Thursday, December 06, 2007

Snow Bike

Quick question for all: Which bike should I ride during icy conditions? The X-Bite 2000 or Old Yeller? Why am I asking? Allow me to explain.

First off, understand that I do not have my studded tires on either bike as of yet, hence the debate.

I love the X-Bite 2000. It's light, responsive, and I love the hard tail nature of it for carrying the grocery getter or the kid cart. It's first experience with ice however was a bit shaky. I'm wondering if this is partially because of how light it is.

Old Yeller...well, it's old, and it's yeller (yellow). It's a known commodity on ice. It's heavy (Norba Downhill frame) and seems to hold the road well even without studded tires. Does its heavier frame help it in these conditions or not?

Which bike should I put the studs on for icy riding? Best (non-smart aleck) response may be compensated with liquid refreshment if I choose to be nice.

5 comments:

lehman said...

X-Bite 2000 - you already know that Ol' Yeller can handle the icy conditions and your first ride with the X-Bite was a bit shaky per your blog so I would suggest riding the X-Bite with Studs and give it one more chance.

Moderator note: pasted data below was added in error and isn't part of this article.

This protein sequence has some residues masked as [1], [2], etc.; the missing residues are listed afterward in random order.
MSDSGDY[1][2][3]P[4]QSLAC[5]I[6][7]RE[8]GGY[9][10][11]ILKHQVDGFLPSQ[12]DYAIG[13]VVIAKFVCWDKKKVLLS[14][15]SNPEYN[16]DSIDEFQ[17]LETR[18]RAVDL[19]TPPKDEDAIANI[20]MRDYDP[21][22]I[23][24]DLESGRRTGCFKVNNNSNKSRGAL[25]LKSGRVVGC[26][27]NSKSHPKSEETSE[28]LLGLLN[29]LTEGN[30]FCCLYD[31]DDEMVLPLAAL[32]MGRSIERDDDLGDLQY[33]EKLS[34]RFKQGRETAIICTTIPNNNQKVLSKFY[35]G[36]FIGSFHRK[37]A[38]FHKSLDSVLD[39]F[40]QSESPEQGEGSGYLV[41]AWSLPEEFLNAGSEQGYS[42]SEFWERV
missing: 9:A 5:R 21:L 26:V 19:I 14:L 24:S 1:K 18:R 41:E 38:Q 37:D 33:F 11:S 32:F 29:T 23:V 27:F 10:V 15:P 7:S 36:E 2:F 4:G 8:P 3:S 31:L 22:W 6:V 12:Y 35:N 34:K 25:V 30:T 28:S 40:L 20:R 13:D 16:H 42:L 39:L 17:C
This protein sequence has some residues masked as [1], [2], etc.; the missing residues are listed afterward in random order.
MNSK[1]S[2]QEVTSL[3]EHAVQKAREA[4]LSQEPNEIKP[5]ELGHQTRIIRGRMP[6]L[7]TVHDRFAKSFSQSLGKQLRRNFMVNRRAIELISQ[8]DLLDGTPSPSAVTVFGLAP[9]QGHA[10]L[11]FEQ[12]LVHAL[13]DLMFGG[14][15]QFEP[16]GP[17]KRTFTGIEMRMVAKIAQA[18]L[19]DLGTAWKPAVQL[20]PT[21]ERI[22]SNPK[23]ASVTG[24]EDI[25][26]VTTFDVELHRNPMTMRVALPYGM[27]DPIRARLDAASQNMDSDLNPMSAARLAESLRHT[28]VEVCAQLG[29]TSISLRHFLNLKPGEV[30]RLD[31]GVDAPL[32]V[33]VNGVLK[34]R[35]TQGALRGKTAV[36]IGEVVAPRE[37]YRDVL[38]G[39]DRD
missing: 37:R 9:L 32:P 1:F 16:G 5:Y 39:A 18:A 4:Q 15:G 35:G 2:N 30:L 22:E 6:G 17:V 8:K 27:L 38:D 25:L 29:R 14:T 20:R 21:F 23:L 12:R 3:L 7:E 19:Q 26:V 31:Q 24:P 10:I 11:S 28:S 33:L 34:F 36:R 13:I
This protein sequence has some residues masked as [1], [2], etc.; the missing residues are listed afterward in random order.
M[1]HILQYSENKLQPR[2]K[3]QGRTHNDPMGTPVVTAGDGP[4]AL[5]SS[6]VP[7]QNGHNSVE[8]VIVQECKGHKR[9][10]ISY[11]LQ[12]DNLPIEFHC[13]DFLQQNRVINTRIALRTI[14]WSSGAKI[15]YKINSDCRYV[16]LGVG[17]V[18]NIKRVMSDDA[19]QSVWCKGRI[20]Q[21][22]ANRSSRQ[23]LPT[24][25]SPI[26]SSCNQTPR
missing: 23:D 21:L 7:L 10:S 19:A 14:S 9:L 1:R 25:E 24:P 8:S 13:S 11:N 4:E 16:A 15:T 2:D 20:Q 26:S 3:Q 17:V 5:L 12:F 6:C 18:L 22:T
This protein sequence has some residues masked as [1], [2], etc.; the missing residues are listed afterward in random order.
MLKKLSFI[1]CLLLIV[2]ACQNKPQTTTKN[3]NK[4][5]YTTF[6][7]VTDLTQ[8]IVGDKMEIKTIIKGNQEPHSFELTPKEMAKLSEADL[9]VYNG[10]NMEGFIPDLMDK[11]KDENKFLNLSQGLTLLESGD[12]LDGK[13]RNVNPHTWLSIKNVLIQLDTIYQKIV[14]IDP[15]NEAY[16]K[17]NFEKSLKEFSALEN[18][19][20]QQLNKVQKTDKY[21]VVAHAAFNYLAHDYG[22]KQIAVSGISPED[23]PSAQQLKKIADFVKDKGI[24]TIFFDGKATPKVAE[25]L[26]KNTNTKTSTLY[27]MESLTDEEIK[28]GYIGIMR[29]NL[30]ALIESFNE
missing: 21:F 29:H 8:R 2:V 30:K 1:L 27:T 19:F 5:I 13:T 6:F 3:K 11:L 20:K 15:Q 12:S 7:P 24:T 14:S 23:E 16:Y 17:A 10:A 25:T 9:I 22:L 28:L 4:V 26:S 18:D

SD_pedalpower said...

Studs for both. Don't neglect either one. If you do they may need counseling. They need saddle time to be happy.

bikingbrady said...

I'd rather only "stud" one. When the roads are not snow packed/icy, it is too hard on the studs to ride on pavement. After a little more thought, I'm leaning towards studding Ol' Yeller as I like to ride the X-bite 2000 when roads are good/not icy.

Michelle said...

I haven't had any problems with carbide studs which are on my Nokian when riding on pavement. I have carbide skags on my snowmachine and nothing wears them down. My Nokians had instructions to ride them 30 miles or maybe K's on pavement to set the studs. I think the pavement is softer than the studs.

I prefer hardtails for winter riding. Suspension seems to be less effective the colder the temps and riding on snow.

I have found ice to be ice, no matter what the bike. Just as easy to slide out unexpectedly on one as the other. Especially wet ice....I know this from experience..ouch. Just my opinions. Riding in your area may be very different than where I'm at.

prior posts:

I want a Roomba now, you are the second person in a week I have heard raving about it.

I'm glad your feeling better!

Giving up the mileage/speed thing was one of the best things I did, which wasn't intentional, my bike computer batteries died and I didn't replace them...I was wearing myself out and was taking 2steps back for every one forward. After the computer died, I started enjoying my rides more. So is what decided it for me.
Take care,

Doug said...

Good to have options and choices. Stud one...either one. You'll be glad you did. However, I prefer to have a bike with fenders as well as studded tires. Pick up an old hardtail with a solid fork, they make the best winter bikes.

As long as you buy carbide studs, like Nokian uses, you can ride on all the pavement you want without even putting a scratch in the little studs.